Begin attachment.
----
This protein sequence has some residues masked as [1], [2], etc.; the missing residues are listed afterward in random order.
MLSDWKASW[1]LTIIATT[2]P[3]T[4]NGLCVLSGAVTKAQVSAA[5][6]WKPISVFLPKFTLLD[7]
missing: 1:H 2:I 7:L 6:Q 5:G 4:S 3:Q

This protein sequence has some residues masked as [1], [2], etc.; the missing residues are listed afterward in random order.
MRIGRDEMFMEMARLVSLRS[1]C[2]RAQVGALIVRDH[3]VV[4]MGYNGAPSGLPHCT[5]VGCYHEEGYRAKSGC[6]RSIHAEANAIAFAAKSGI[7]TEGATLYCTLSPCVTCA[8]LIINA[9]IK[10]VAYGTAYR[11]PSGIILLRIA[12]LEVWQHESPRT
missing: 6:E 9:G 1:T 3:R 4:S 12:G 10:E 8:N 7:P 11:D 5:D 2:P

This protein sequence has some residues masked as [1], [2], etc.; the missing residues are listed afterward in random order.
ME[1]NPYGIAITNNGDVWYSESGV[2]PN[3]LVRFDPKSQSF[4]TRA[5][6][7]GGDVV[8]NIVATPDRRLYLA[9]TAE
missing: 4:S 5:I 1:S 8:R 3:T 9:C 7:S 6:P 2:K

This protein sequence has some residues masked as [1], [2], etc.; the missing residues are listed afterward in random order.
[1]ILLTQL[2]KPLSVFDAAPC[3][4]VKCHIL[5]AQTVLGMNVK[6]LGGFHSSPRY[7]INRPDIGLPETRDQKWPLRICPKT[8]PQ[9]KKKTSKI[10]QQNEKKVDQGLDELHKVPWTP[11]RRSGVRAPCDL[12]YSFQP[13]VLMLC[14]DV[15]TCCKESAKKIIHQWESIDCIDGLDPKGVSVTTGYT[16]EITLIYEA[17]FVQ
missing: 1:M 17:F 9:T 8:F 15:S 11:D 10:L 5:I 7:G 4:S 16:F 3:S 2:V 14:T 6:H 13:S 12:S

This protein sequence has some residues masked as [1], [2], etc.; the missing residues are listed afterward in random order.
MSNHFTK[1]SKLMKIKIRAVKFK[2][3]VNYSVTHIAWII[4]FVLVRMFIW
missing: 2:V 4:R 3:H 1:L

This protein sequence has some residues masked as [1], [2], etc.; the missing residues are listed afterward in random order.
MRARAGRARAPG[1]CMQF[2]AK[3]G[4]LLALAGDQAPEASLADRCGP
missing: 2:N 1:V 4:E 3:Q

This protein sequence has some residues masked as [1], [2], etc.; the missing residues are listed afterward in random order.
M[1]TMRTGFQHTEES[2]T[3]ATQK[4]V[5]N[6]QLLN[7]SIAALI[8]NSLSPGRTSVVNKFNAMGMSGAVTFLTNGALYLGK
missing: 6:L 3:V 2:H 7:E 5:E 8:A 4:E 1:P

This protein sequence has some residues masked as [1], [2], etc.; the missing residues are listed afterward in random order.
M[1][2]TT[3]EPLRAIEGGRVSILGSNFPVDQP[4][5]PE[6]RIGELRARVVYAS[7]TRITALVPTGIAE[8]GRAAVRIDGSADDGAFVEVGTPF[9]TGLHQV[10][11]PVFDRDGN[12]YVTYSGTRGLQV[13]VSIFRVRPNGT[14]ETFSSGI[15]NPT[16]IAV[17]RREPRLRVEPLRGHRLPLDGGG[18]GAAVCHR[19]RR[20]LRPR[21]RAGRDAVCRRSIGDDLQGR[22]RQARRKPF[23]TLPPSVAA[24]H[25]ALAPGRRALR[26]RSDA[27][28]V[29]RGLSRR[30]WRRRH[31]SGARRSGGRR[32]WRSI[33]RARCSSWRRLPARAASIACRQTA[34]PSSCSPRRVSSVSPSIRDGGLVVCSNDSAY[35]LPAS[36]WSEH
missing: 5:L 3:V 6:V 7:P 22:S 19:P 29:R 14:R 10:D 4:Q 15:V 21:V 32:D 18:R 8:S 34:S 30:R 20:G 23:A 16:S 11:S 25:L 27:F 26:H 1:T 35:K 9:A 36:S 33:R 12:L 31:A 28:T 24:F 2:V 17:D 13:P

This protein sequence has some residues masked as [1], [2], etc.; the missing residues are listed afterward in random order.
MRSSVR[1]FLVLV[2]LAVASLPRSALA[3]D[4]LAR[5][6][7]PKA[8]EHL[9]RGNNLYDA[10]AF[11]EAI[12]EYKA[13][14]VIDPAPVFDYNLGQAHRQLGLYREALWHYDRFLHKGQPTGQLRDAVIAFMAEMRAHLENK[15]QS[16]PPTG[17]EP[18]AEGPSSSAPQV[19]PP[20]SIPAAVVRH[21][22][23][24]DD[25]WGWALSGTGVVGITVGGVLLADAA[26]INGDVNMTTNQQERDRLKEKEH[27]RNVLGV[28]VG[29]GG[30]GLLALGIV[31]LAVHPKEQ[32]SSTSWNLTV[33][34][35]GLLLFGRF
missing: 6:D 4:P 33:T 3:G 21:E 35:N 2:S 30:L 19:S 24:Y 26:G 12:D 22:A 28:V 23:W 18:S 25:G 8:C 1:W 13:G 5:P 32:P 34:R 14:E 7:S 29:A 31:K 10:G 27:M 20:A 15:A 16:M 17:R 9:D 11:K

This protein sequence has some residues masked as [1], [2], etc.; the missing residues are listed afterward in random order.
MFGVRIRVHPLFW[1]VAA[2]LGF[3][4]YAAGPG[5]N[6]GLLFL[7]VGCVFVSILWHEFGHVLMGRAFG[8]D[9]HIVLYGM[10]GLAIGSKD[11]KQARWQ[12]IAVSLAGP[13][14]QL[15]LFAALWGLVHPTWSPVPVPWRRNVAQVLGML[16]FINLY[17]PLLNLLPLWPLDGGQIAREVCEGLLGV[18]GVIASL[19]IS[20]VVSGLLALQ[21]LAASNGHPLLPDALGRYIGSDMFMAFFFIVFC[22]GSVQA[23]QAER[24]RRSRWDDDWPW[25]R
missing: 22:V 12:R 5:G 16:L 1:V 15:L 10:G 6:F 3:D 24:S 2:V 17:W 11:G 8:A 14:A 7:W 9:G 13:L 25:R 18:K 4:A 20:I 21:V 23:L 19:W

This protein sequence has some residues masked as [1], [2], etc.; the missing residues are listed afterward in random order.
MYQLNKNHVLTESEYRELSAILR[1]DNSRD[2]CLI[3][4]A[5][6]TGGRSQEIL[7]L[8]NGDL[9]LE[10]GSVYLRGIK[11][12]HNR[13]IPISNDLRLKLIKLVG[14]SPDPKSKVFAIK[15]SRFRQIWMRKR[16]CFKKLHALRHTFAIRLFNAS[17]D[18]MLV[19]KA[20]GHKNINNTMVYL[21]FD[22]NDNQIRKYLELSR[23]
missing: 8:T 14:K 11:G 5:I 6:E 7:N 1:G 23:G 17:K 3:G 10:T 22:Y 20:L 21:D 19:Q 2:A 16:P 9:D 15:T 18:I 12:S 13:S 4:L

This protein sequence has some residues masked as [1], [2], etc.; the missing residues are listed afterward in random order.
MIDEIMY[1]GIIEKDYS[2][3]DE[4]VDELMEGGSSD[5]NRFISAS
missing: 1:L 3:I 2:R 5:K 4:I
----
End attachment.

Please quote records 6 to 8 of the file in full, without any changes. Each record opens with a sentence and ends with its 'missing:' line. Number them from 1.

This protein sequence has some residues masked as [1], [2], etc.; the missing residues are listed afterward in random order.
MRARAGRARAPG[1]CMQF[2]AK[3]G[4]LLALAGDQAPEASLADRCGP
missing: 2:N 1:V 4:E 3:Q

This protein sequence has some residues masked as [1], [2], etc.; the missing residues are listed afterward in random order.
M[1]TMRTGFQHTEES[2]T[3]ATQK[4]V[5]N[6]QLLN[7]SIAALI[8]NSLSPGRTSVVNKFNAMGMSGAVTFLTNGALYLGK
missing: 6:L 3:V 2:H 7:E 5:E 8:A 4:E 1:P

This protein sequence has some residues masked as [1], [2], etc.; the missing residues are listed afterward in random order.
M[1][2]TT[3]EPLRAIEGGRVSILGSNFPVDQP[4][5]PE[6]RIGELRARVVYAS[7]TRITALVPTGIAE[8]GRAAVRIDGSADDGAFVEVGTPF[9]TGLHQV[10][11]PVFDRDGN[12]YVTYSGTRGLQV[13]VSIFRVRPNGT[14]ETFSSGI[15]NPT[16]IAV[17]RREPRLRVEPLRGHRLPLDGGG[18]GAAVCHR[19]RR[20]LRPR[21]RAGRDAVCRRSIGDDLQGR[22]RQARRKPF[23]TLPPSVAA[24]H[25]ALAPGRRALR[26]RSDA[27][28]V[29]RGLSRR[30]WRRRH[31]SGARRSGGRR[32]WRSI[33]RARCSSWRRLPARAASIACRQTA[34]PSSCSPRRVSSVSPSIRDGGLVVCSNDSAY[35]LPAS[36]WSEH
missing: 5:L 3:V 6:V 7:P 22:S 19:P 29:R 14:R 10:D 4:Q 15:V 21:V 32:D 18:R 8:S 34:S 30:R 20:G 23:A 16:S 11:S 25:L 27:F 26:H 1:T 35:K 9:A 36:S 33:R 12:L 31:A 28:T 24:F 2:V 17:D 13:P